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Original Research: COPD |

Systemic and Pulmonary Oxidative Stress After Single-Leg Exercise in COPD

Evi M. Mercken, MSc; Harry R. Gosker, PhD; Erica P. Rutten, PhD; Emiel F. Wouters, MD, PhD, FCCP; Aalt Bast, PhD; Geja J. Hageman, PhD; Annemie M. Schols, PhD
Author and Funding Information

Affiliations: From the Departments of Respiratory Medicine (Ms. Mercken, and Drs. Gosker, Wouters, and Schols), Pharmacology and Toxicology (Dr. Bast), and Health Risk Analysis and Toxicology (Dr. Hageman), Maastricht University, Maastricht, the Netherlands; and the Centre for Integrated Rehabilitation Organ Failure (Drs. Rutten and Wouters), Horn, the Netherlands.

Correspondence to: Evi M. Mercken, MSc, Department of Respiratory Medicine, Maastricht University, PO Box 5800, 6202 AZ Maastricht, the Netherlands; e-mail: e.mercken@pul.unimaas.nl


Funding/Support: This research was supported by Numico Research (Ms. Mercken) and by an award from the Netherlands Asthma Foundation 3.2.05.038 (Dr. Gosker).

Reproduction of this article is prohibited without written permission from the American College of Chest Physicians (www.chestjournal.org/site/misc/reprints.xhtml).


© 2009 American College of Chest Physicians


Chest. 2009;136(5):1291-1300. doi:10.1378/chest.08-2767
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Background:  Our aim for this study was to disentangle the contribution of muscular vs pulmonary oxidative stress during endurance exercise in patients with COPD.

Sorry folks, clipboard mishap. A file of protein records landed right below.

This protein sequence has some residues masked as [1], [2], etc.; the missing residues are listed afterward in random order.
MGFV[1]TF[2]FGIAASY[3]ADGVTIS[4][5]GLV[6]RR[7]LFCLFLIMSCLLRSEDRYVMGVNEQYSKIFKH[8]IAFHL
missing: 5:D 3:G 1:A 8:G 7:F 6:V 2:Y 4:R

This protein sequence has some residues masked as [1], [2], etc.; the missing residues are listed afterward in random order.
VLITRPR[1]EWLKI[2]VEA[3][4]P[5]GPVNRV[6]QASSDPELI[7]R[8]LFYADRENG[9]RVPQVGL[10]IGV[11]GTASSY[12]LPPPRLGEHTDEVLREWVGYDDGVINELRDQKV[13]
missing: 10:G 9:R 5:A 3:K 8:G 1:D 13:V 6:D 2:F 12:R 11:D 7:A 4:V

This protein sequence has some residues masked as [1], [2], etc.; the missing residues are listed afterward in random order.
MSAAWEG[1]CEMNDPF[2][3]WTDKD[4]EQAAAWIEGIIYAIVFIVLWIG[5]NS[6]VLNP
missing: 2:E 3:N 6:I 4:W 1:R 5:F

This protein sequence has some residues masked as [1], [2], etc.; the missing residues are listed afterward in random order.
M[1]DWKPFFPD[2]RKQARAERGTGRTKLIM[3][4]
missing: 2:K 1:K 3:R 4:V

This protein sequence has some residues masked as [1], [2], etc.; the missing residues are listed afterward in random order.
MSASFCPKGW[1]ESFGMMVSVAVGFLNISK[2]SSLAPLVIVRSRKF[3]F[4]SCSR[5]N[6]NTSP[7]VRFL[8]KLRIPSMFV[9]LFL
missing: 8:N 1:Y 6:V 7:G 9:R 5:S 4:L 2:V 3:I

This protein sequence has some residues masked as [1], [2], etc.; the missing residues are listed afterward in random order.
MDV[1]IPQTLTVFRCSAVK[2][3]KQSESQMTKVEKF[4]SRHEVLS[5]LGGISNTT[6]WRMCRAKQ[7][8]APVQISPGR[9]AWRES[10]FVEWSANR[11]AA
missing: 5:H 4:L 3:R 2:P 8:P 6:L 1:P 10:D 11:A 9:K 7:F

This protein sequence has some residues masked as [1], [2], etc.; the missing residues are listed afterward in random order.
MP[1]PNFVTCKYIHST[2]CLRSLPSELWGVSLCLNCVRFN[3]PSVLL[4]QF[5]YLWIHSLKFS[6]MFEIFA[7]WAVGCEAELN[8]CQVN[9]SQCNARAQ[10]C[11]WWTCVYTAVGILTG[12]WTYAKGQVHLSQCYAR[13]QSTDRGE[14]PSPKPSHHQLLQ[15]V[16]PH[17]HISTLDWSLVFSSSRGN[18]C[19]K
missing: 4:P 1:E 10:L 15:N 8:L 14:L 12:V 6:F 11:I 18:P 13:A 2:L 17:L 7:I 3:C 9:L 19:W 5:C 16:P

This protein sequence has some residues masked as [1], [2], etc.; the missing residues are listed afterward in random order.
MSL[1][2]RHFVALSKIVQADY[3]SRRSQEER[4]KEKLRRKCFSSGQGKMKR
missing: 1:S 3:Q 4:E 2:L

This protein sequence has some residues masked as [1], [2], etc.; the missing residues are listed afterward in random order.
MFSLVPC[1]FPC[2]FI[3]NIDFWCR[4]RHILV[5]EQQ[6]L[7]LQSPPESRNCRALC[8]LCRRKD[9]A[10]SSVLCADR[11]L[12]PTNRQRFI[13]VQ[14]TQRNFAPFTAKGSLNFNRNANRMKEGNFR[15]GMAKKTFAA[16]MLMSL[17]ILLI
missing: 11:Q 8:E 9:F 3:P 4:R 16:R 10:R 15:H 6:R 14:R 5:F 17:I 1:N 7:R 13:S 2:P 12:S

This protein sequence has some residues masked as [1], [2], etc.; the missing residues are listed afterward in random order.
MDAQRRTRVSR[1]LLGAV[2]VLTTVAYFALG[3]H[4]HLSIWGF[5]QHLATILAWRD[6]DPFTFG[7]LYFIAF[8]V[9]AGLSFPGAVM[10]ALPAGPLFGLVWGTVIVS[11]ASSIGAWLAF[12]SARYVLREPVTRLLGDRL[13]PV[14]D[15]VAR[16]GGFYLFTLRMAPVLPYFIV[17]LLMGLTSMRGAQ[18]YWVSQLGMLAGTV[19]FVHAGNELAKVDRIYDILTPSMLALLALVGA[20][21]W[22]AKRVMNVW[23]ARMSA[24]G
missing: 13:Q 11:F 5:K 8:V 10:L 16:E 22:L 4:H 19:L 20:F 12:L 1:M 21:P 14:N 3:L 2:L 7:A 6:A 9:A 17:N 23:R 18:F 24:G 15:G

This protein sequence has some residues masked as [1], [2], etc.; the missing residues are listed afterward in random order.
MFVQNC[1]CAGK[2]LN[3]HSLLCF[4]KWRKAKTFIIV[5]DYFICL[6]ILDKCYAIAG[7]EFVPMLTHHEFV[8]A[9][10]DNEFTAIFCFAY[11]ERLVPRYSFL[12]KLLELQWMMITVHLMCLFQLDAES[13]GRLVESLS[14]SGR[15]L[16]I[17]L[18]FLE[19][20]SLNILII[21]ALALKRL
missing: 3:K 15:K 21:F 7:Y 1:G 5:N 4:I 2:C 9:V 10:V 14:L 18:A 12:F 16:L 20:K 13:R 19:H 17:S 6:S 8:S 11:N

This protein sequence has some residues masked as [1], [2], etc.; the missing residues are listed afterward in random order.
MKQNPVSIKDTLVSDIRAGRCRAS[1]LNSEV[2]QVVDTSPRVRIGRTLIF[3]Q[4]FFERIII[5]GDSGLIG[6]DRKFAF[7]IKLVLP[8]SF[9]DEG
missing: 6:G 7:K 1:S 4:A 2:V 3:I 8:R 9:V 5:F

Methods:  Fifteen COPD patients and 10 healthy age-matched control subjects performed a continuously submaximal single-leg ergometer test (40% of peak workload) for 20 min or until they stopped (muscle endurance [Tlim]). Venous blood, urine samples, and exhaled breath condensate were sampled before, immediately after, and 2 h after exercise.

Results:  Tlim was lower in COPD patients than in control subjects (p < 0.01). No exercise-induced systemic inflammation (ie, no raised levels of interleukin-6 or tumor necrosis factor-α) was found in the groups. Urinary malondialdehyde and uric acid levels (p < 0.05) were increased in COPD patients, whereas erythrocyte oxidized glutathione/reduced glutathione levels tended to be increased in COPD patients compared with control subjects after exercise (p = 0.08). Despite the relatively low cardioventilatory response to this localized muscle exercise, hydrogen peroxide levels in breath condensate significantly increased in COPD patients (p < 0.01). Nuclear factor κB DNA-binding activity of p50 in peripheral blood monocytes was elevated after exercise in both COPD patients (p < 0.01) and control subjects (p < 0.05), whereas p65 protein levels were not altered.

Conclusion:  COPD patients showed increased pulmonary and systemic oxidative stress after localized leg muscle exercise compared with healthy control subjects, without evidence of increased levels of systemic inflammation.

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